The $215,520 began its journey south in the parking lot of a Meijer grocery store in Louisville, Kentucky, a 19-hour drive northeast from its eventual destination on the US-Mexico border.
A local drug dealer handed a courier wrinkled, mostly $20 bills bound with rubber bands, loosely wrapped in a plastic bag and stuffed in a backpack.
The courier, posing as the driver of a wrecker truck which hauled totaled vehicles across the country, brought the backpack to the border city of Laredo, Texas.
In Laredo, he handed the cash off to a middle-aged woman. She drove downtown, where two international bridges connect the city’s historic center with the broad, plaza-lined Avenida Guerrero in Nuevo Laredo, just across the Rio Grande in the Mexican state of Tamaulipas.
Within sight of the bridges, she stopped.
Other money smugglers might tape the cash to their bodies and walk past the outlet mall overlooking the Rio Grande floodplain to the pedestrian Bridge of the Americas. Or they might stow it in a secret compartment in their vehicle and drive across the Lincoln-Juárez Bridge, where Interstate 35 ends at the riverbank.
Instead, she parked her car in front of a perfume store and broke $40,000 off from the bricks of cash. Stepping inside, she handed it to the store’s owners. A few blocks away, at another store, she repeated the same transaction.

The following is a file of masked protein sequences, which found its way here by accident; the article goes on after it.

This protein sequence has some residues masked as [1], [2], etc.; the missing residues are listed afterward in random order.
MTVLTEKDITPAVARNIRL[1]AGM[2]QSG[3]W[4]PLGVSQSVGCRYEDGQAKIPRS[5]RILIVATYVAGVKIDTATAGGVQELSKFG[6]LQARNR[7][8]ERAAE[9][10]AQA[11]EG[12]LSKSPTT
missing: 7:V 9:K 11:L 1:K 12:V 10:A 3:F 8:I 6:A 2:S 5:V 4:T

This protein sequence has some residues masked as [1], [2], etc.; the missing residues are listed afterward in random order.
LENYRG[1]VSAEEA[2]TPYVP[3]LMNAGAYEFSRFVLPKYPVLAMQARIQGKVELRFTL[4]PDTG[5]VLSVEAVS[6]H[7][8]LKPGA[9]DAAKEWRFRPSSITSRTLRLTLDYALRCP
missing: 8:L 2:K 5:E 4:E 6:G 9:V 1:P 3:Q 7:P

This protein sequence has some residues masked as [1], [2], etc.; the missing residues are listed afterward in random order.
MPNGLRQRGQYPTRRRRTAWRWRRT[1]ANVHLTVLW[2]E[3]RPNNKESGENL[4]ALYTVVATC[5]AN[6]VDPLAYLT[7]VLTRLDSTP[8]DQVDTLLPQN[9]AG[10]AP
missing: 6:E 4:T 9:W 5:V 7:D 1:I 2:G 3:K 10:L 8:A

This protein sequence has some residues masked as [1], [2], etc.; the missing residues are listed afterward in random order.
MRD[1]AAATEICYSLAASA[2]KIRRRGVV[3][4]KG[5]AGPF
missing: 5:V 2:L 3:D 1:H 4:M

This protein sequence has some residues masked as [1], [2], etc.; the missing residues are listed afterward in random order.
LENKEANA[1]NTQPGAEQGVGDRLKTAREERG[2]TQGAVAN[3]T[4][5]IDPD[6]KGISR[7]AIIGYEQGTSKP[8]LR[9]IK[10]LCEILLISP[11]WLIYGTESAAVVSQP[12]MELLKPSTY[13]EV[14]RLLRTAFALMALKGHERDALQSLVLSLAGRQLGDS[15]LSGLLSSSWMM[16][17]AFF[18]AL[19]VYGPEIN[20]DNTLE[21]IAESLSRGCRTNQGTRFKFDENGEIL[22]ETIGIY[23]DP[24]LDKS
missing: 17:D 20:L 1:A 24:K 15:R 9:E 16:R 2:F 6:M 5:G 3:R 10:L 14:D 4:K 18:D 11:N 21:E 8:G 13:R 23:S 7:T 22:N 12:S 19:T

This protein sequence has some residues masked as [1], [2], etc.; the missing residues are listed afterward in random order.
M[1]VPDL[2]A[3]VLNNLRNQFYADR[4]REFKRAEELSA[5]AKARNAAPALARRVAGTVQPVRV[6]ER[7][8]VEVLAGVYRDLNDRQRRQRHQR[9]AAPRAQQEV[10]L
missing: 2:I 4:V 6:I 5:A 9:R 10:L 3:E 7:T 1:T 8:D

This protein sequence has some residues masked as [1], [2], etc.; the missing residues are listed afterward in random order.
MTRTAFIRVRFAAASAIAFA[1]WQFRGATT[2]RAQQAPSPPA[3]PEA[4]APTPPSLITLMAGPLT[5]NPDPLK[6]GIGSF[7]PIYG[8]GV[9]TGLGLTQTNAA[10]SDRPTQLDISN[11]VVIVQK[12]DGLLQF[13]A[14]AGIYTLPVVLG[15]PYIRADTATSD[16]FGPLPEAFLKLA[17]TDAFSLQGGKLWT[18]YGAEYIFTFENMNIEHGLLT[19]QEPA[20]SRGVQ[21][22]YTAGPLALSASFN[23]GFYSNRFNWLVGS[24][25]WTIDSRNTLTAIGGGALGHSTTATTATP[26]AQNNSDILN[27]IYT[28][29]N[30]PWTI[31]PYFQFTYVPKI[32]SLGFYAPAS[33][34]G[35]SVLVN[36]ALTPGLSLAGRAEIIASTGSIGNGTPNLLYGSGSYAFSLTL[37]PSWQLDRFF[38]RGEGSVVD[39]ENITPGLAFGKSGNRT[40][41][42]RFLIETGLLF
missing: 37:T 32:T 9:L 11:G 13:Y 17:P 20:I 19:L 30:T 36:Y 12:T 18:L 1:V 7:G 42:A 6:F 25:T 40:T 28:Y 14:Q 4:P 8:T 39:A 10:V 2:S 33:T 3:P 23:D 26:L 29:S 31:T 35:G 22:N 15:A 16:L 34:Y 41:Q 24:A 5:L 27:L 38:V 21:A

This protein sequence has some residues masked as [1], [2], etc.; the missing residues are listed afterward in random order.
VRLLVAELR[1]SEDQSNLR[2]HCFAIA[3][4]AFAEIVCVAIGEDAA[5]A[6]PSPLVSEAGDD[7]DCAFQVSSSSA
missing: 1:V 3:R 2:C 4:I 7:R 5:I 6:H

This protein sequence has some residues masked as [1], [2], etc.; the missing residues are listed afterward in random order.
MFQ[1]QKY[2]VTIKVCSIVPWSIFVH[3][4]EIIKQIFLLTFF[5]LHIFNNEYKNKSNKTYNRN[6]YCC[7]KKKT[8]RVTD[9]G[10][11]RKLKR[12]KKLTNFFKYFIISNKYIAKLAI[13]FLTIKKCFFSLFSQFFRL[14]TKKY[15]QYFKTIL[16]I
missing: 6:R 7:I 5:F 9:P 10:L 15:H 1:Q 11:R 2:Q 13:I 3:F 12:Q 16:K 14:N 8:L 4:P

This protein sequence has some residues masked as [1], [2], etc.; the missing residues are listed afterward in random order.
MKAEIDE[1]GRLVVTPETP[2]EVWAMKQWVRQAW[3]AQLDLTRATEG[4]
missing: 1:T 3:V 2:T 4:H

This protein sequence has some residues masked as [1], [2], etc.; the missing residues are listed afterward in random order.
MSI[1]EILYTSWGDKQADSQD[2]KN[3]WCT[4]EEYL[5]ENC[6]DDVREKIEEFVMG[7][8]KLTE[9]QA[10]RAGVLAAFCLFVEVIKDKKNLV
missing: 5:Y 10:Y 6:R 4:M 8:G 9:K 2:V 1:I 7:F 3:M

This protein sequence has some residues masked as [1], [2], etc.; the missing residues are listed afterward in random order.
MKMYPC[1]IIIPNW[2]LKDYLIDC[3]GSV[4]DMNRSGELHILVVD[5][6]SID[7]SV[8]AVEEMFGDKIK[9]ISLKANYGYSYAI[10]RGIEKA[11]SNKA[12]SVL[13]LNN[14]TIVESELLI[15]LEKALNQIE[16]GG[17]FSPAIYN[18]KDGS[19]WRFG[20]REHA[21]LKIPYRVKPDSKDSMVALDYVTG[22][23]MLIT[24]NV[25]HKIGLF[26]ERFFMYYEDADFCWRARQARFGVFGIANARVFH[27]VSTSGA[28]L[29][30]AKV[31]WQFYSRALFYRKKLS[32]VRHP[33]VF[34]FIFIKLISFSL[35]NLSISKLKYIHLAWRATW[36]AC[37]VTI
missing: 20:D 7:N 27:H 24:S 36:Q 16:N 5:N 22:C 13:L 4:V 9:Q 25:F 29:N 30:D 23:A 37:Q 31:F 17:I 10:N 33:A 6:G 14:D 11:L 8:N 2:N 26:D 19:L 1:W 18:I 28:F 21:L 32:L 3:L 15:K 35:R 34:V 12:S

The perfume she was paying for was already in Mexico, bought on credit from stores advertising their wares as mayoreo y menudeo, or “wholesale and resale,” that line the narrow streets of downtown Laredo.
The boxes of LaCoste, Bulgari and Hugo Boss fragrances had been loaded into a white van and driven half a dozen miles to a warehouse in the sprawling free trade zone on the edge of town. From there, they were packed into an 18-wheeler and driven across the World Trade International Bridge, one of two commercial crossings on Laredo’s northwest reaches that make the city the busiest commercial port on the US-Mexico border.
The perfume made its way to Mexico City and Guadalajara, where it was sold in outdoor markets for pesos. Those pesos then went to the drug traffickers who’d supplied the Kentucky crack cocaine dealer.
An Old School Money Laundering Tool